Sep 10, 2009
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Global luxury sales to end this year 10% down

Sep 10, 2009

SAO PAULO, Sept 9, 2009 (AFP) - The global luxury market has been badly wounded by the financial crisis and will not fully recover for at least another three years, an international conference on the sector heard in Brazil on Wednesday 9 September.

Chanel, an established "absolute" brand was seen as a likely winner among well-heeled but newly cautious buyers - Photo: www.chanel.com

This year is likely to show a slump of up to 10 percent in luxury sales, to around 154 billion dollars worldwide, Gabriele Zuccarelli, a senior analyst with the international business consulting firm Bain and Company, told the Atualuxo conference in Sao Paulo.

"2009 won't be a good year," he said.

The medium term promised only some modest pick-up, he said, with next year's sales expected to edge up to 156 billion dollars next year, 162 billion in 2011 and around 174 billion in 2012.

The premium products looked at included real estate, yachts, technology, cars, services, hotels and restaurants, as well as personal items such as clothing, cosmetics and jewelry.

Sales of luxury apparel were the worst affected by the credit crunch that started at the beginning of 2008, Zuccarelli said, putting that segment's decline this year at 15 percent.

The shift was towards "quality and durability" in garments rather than transient fashion, he said.

Established "absolute" brands Chanel, Armani and Hermes were seen as the likely winners among well-heeled but newly cautious buyers, while "high fashion content" labels like Prada, Valentino and Versace would struggle.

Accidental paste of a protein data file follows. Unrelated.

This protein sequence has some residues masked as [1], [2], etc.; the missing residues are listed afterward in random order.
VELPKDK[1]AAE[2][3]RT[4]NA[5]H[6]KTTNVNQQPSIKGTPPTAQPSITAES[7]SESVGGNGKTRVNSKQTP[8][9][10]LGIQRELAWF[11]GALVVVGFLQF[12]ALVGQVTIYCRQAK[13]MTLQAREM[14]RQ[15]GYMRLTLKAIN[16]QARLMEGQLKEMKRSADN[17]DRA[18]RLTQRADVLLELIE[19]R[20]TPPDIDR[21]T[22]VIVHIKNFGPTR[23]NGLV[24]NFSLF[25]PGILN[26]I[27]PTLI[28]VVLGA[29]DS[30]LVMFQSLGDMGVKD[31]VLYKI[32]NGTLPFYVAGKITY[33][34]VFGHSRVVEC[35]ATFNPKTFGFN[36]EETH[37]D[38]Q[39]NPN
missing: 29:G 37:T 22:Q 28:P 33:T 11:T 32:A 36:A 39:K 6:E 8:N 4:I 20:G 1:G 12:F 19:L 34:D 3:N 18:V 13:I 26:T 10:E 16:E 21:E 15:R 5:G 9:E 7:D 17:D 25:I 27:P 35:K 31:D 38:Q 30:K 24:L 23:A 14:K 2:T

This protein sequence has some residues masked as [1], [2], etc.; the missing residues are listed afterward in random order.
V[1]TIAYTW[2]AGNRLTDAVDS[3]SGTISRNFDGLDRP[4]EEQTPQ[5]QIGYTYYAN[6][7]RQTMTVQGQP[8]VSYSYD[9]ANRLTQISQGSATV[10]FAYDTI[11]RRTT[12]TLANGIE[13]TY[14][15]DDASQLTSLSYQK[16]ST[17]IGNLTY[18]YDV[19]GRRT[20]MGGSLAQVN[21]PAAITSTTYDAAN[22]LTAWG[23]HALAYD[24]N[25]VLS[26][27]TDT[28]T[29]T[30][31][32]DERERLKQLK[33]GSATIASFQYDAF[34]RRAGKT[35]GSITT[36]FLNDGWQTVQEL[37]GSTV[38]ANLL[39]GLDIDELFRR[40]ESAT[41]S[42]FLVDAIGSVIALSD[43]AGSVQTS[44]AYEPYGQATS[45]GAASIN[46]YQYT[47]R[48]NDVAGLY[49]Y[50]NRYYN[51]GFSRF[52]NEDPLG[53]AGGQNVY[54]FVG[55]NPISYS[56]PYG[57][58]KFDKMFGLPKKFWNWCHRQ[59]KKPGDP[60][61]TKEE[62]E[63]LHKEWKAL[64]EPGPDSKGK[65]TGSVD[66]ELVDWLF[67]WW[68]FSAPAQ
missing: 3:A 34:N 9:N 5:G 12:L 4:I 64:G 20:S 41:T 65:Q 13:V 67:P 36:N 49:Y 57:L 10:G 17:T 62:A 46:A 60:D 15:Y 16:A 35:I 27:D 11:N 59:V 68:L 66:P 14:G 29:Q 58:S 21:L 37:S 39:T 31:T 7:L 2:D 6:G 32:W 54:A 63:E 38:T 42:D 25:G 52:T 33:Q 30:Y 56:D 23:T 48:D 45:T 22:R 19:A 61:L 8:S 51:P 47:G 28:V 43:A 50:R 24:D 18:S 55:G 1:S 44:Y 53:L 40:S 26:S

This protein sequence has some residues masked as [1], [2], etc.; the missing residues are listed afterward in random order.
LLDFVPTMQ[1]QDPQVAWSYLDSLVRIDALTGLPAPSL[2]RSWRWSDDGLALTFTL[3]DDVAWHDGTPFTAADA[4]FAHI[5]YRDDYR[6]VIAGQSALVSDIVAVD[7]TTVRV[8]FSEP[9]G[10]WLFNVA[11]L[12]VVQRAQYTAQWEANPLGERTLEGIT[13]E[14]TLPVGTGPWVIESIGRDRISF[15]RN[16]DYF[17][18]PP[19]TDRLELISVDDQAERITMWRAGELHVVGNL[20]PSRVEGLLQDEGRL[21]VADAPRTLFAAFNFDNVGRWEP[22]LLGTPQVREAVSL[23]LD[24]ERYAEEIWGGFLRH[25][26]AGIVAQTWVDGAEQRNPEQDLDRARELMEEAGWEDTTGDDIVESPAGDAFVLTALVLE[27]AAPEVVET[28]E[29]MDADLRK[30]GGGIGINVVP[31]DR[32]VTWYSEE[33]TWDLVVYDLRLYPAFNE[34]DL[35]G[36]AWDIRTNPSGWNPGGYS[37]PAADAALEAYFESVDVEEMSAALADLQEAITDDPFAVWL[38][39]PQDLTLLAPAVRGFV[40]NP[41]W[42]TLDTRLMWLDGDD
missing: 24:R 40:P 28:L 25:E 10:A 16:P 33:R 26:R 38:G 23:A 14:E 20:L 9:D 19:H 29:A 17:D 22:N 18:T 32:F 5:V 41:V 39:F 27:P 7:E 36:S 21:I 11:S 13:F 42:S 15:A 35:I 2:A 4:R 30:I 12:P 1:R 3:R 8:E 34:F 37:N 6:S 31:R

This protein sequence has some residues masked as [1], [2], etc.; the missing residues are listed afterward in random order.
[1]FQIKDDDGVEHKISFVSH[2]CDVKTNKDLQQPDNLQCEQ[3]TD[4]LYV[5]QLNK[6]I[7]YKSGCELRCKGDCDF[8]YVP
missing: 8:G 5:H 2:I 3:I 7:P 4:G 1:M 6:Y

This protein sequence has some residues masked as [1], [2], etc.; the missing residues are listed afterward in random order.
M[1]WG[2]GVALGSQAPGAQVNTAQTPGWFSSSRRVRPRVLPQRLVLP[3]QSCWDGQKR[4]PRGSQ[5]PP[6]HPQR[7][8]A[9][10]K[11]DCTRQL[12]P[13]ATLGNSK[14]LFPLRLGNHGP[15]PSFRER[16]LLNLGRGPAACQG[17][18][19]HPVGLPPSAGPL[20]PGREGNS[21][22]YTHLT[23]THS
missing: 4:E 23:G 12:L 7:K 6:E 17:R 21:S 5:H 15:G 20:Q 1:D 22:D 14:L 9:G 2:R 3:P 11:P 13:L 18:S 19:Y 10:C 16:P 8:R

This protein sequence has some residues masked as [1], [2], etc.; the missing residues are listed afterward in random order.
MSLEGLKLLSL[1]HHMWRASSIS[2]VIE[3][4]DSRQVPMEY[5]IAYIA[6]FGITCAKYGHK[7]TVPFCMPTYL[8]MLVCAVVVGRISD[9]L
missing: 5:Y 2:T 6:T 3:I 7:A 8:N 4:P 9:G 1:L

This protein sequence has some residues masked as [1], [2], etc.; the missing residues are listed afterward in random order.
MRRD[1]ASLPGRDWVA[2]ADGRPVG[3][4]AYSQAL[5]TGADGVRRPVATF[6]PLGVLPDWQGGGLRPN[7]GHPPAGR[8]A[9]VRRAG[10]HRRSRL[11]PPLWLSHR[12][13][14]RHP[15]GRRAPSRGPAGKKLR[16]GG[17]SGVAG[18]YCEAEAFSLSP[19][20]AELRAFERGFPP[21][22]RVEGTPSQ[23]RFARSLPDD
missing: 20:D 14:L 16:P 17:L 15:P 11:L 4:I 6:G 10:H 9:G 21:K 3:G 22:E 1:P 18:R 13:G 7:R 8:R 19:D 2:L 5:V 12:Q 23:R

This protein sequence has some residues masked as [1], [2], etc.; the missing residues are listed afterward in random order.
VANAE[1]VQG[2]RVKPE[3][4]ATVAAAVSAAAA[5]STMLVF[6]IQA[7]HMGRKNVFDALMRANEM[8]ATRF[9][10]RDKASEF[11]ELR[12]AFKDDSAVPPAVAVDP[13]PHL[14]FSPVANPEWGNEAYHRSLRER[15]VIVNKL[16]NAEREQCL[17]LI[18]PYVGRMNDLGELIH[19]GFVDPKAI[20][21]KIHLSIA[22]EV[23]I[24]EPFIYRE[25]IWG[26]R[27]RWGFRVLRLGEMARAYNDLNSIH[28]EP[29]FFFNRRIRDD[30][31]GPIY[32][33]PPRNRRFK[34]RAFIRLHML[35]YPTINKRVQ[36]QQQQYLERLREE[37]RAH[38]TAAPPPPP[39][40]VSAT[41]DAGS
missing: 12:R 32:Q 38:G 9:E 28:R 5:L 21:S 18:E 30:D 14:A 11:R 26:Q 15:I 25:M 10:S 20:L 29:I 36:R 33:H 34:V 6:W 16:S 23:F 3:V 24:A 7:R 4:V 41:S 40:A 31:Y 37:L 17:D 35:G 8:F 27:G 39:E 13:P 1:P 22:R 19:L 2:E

Italian company Bulgari was among the worst performers with an expected 20-percent slump in sales, he said.

High-end consumers in the United States, Europe and Japan were spending less, he explained, with high net worth Americans in particular worried about their financial future.

Only China showed a continued growth in appetite for expensive and exclusive products, with seven percent growth forecast this year.

Even so, "it's clear that the outlook is bad," Zuccarelli said.

He advised companies in the sector to get closer to their customers, to selectively shore up prices amid pressure for sales to clear inventories, and to streamline where possible -- but without aggressive cuts to personnel or marketing.

The Atualuxo luxury business conference, running over three days to Friday 4 September, gathered 30 speakers from well-known companies and brands in the sector, including Audi, Pernod Ricard, Interbrand and Moet Hennessy.

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